— Agnes C. Poirier (@AgnesCPoirier) June 3, 2021
Here it comes in fits and starts, the return of travel. Beginning in late June a British cruise line will send out a ship capable of holding 3,647 passengers and … just sail around, not stopping anywhere. More wandering than cruising.
China says it is processing visa requests from vaccinated individuals, but only from those who have been vaccinated with a Chinese-made vaccine, which are not available or approved in much of the world.
And the Icelandic government announced today that from tomorrow, visitors who can prove vaccination will be welcomed into the country with no test or quarantine. If you time it right, just before the coming big volcanic eruption, maybe you can trade where you’re stuck now for being stuck in Iceland.
Take a moment if you can to read my monthly travel column at 3 Quarks Daily, posted this morning. It’s about a quirky little cruise way off the map, out to the middle of the South Atlantic Ocean.
I like the going, the getting there. Unless I’m desperately tired, I like the anonymous feel of places like the Felixstowe Seafarer Centre in this short video from UK director Eleanor Mortimer. Places like this affirm that you’re out there, on the road.
When you can block out eight minutes for yourself, have a look:
I’ve been less than kind to the cruise ship vacation industry before, but here’s one cruise that has got to be rockin’. Ladies and gentlemen, the North Korean ferry, the Mangyongbong, seen here in Vladivostok.
The site of the long-sought, still unrealized airport.
This has got to be frustrating for all concerned. Intrepid little Atlantic Star airlines has been sending out emails for months with news of one problem after another involved in getting the air link to St. Helena Island up and running. At the time of our visit to St. Helena aboard the RMS St. Helena in December 2009/January 2010 they were already working and planning for this new airport and still today the Royal Mail Ship is the only regular transportation to the island, around 1200 miles west of Angola.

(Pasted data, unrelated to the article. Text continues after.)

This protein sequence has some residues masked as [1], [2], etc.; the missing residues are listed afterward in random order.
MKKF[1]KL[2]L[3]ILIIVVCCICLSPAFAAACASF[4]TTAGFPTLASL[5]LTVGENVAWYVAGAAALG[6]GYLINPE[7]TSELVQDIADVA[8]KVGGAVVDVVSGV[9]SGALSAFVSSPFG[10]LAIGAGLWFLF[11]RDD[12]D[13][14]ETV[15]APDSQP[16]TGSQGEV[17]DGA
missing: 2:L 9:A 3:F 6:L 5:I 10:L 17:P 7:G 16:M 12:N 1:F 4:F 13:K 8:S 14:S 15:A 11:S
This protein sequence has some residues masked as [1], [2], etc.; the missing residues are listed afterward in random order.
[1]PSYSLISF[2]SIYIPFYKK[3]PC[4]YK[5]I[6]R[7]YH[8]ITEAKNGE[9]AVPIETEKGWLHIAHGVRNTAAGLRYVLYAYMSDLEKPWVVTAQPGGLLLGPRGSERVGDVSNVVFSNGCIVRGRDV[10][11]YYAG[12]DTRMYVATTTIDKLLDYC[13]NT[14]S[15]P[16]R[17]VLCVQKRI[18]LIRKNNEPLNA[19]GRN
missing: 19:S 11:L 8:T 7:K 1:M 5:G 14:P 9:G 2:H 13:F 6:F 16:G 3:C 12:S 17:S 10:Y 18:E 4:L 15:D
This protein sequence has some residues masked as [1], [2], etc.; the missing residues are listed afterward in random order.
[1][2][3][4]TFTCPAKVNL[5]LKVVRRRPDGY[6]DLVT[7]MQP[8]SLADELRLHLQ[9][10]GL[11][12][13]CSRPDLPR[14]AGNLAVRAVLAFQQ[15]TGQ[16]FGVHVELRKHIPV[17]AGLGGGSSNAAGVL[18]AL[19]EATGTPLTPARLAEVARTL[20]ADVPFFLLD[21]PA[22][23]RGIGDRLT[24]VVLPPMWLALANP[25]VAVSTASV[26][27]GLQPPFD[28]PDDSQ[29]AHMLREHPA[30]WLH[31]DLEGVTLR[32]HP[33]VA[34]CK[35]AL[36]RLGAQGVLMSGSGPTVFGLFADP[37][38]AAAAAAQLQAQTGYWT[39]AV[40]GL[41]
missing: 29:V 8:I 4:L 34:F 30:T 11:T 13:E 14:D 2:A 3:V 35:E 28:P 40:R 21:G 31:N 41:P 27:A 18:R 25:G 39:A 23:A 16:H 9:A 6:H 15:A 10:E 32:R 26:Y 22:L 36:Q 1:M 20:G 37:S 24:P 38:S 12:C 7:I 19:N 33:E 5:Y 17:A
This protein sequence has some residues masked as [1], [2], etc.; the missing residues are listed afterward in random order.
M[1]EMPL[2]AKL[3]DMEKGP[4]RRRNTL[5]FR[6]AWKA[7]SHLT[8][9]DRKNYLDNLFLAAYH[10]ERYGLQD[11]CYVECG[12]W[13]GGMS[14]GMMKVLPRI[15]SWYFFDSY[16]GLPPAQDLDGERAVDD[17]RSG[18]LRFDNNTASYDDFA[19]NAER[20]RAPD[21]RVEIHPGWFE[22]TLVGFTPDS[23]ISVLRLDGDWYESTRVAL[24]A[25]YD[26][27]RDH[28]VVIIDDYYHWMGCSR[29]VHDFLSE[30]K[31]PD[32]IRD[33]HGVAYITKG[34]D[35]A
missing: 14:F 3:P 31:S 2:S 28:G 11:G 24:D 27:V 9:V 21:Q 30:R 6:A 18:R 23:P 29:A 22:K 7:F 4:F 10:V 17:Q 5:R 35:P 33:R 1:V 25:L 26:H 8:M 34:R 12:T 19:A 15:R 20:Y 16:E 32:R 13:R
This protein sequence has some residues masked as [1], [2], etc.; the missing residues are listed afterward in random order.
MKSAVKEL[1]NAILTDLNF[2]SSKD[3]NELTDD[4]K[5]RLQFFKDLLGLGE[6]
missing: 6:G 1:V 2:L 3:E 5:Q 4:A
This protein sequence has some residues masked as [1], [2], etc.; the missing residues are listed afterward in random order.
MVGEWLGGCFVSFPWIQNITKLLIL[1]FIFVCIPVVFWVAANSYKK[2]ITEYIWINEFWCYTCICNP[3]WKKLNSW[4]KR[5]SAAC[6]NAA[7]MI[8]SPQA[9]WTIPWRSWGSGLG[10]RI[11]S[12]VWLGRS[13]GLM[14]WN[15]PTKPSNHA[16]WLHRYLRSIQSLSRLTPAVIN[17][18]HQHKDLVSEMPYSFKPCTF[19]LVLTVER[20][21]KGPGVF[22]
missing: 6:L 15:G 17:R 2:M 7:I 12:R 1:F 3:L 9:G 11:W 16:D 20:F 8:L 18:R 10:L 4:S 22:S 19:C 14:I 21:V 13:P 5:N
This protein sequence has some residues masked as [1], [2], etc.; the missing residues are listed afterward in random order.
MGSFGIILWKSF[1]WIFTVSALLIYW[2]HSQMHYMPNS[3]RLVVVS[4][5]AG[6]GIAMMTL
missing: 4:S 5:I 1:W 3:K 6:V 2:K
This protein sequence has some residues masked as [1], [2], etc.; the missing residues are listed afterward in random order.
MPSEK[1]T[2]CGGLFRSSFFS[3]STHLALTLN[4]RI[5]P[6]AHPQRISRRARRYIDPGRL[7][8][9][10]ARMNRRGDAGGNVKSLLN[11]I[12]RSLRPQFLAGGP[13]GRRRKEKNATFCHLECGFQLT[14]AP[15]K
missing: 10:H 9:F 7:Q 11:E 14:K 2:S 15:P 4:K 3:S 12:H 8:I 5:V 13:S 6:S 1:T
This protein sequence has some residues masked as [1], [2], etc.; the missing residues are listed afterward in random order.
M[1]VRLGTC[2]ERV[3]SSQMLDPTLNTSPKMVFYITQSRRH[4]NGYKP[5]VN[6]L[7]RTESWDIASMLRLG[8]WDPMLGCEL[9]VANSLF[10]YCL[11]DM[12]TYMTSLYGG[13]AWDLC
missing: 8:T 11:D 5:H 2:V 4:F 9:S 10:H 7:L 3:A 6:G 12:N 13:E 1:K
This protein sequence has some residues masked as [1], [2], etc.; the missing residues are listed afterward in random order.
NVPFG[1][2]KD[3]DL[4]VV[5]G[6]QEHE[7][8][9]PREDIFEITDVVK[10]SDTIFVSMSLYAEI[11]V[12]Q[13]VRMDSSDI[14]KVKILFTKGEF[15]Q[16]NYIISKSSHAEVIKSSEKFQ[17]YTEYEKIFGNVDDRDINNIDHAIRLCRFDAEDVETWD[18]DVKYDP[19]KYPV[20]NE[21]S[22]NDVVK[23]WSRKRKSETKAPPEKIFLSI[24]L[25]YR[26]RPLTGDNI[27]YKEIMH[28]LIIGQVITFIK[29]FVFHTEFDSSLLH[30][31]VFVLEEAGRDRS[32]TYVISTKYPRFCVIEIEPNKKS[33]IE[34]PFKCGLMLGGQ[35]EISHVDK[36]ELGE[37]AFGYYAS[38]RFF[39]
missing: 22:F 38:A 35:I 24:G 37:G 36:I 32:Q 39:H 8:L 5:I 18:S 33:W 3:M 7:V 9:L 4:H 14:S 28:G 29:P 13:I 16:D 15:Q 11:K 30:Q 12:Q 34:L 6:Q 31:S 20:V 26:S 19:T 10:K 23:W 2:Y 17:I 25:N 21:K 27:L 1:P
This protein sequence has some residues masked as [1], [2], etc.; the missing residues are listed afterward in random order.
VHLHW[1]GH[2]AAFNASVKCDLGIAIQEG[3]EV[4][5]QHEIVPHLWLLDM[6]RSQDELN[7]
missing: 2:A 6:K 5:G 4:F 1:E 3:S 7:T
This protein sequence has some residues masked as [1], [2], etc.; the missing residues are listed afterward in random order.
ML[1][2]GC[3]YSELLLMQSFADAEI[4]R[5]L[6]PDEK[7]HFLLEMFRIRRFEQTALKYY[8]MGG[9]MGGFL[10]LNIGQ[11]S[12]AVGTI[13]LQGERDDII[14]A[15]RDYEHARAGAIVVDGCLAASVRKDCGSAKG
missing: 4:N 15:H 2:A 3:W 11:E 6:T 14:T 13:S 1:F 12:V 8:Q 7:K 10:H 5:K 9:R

Hang in there, Saints.
(Here are some photos of St. Helena Island, one of the more remote corners of the world.)
Here is a Mud Man, costumed for the annual Goroka Show, held in September in Goroka, Papua New Guinea. If you go, you’ll see a couple of days of dance presentations from maybe a hundred tribes from all over Papua New Guinea and as you can see from our Mud Man friend’s headgear, the whole thing is elaborate, exotic and while our man is all white other than his betel juice stains, the rest of the festival is wildly colorful. Wild might be the best word for Papua New Guinea overall.
As festivals go, this one has to be near the top of the list anywhere in the world for reasonably hardy travelers. It’s not the easiest to get to, but with a little determination it’s not that difficult. In our case it required a flight up from Brisbane to Port Moresby, then two more short flights to Mt. Hagen and then Goroka.
We did it independently but group tours are possible, although probably the biggest tour operator is already sold out for September 2016 here in November 2015.
On the same visit to Papua New Guinea we arranged a (sort of) cruise on the also wild Sepik River on which we were the only passengers who turned up. I wrote about it in the book Common Sense and Whiskey. You can read that chapter and see photos of life along the river here, and you can get the book locally from Amazon in your country.
A good weekend to you!